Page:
Poor mental health a risk factor for chronic disease

Mental health tracker infographic

Millions of Australians living with mental illness also suffer chronic ill health, according to a new study. While 4 million Australians live with a mental health condition, more than 2.4 million people have both a mental and physical condition.

The study from the Australian Health Policy Collaboration (AHPC) at Victoria University found poor mental health was a major risk factor for poor physical health, and vice versa.

While it’s been well known that severe mental illness shortens people’s life expectancy by 10 to 15 years, the research has for the first time quantified the extent of the combined effects of poor physical and mental health.

It found clear links between the two — people living with chronic physical issues are at higher risk of developing mental health conditions, while those with mental illness were also more likely to develop physical illness.

It also found 23 per cent of men, and 20 per cent of women, with a mental health condition were more like to smoke than the rest of the population. They were also more likely to drink alcohol and exercise less than other Australians and suffer from a number of chronic diseases.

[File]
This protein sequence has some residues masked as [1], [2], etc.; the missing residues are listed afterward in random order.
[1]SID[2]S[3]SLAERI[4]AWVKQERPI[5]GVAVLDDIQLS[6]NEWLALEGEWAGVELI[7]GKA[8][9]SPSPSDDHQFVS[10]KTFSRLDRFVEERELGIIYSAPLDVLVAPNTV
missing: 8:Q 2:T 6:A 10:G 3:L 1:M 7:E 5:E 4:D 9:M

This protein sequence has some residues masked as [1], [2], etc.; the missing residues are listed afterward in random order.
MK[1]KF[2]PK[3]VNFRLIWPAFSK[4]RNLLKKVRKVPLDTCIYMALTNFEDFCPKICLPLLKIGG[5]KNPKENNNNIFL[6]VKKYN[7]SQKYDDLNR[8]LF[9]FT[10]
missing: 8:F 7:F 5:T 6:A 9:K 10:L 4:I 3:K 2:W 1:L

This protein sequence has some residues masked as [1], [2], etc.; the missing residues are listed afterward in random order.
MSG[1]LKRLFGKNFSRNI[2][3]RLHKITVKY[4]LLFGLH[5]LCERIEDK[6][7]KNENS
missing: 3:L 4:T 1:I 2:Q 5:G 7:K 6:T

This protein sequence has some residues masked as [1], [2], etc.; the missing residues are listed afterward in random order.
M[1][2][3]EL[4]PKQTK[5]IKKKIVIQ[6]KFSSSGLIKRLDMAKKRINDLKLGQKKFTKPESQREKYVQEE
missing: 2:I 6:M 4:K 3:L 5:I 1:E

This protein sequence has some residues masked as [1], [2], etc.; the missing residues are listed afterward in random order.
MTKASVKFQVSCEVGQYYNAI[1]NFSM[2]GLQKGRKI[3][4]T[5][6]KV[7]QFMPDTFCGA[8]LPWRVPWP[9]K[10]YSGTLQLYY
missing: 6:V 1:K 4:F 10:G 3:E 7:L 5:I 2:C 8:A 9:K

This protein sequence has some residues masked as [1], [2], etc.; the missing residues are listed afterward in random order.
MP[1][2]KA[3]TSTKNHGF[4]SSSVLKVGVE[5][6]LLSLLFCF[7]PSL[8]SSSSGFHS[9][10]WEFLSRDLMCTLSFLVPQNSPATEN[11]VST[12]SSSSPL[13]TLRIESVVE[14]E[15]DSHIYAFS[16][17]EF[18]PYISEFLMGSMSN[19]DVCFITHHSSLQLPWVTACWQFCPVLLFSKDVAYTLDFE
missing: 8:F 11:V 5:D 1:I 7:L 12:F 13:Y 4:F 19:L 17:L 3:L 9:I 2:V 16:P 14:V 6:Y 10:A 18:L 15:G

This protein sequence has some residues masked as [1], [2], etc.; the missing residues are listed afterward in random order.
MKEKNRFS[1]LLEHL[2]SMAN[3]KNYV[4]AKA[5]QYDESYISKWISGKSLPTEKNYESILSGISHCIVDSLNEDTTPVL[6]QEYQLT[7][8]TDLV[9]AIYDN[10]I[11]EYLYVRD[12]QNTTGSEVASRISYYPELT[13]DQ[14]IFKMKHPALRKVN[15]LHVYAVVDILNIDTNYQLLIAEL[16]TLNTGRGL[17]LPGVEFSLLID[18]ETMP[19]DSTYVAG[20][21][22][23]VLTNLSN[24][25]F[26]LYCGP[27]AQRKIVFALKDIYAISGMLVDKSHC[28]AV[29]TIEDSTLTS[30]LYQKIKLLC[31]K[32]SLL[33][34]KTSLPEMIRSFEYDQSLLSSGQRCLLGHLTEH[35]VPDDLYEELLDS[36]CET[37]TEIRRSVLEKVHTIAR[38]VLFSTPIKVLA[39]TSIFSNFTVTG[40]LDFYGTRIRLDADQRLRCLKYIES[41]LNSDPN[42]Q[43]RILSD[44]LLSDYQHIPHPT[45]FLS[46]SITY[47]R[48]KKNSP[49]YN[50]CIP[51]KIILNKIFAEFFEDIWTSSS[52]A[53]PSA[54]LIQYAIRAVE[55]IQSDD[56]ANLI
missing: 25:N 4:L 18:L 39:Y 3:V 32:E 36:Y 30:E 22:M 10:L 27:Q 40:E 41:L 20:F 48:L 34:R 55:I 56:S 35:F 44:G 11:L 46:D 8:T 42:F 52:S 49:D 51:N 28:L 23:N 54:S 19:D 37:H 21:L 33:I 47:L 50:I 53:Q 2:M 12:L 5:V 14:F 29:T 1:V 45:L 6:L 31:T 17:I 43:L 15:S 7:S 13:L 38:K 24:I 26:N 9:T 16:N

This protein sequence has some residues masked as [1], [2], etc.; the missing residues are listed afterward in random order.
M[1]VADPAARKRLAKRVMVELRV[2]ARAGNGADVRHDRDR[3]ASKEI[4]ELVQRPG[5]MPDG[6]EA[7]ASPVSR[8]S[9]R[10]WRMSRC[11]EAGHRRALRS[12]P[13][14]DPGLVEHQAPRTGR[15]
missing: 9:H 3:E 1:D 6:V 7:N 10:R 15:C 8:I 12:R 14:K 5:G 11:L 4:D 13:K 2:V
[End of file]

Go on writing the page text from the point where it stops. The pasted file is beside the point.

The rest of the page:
"People with chronic health conditions such as heart conditions, arthritis, back pain, diabetes, asthma and cancer should also be assessed regularly for mental health issues to target prevention and early intervention," the report said.

It said the combined health conditions affected welfare and education, health services and costs, productivity, employment, and social participation. Mental health conditions are a leading cause of illness and disability in Australia.

"Improving the physical health of people living with mental health conditions, and conversely, the mental health of people living with physical health conditions, must become a priority to improve the health of all Australians," the report said.

It found those with mental health conditions also needed to be regularly screened for physical ailments.

“We know there is strong evidence about the negative impact of mental health problems for people who already have chronic physical conditions, and equally strong evidence that having a mental health problem increases the risk of every single major chronic disease,” Professor Allan Fells said in launching the report.

 “The objective of this new publication from the Australian Health Policy Collaboration, Australia’s Mental and Physical Health Tracker, is to bring attention to the issues of higher risk factors and incidence of preventable chronic disease for Australians with mental health conditions.”

The National Mental Health Commission (NMHC) last year called for equality in health care for people living with a serious mental illness. Through the Equally Well statement, 53 organisations, including Wellways, called for better access to health care, better screening, early treatment and improved management of co-existing physical health conditions.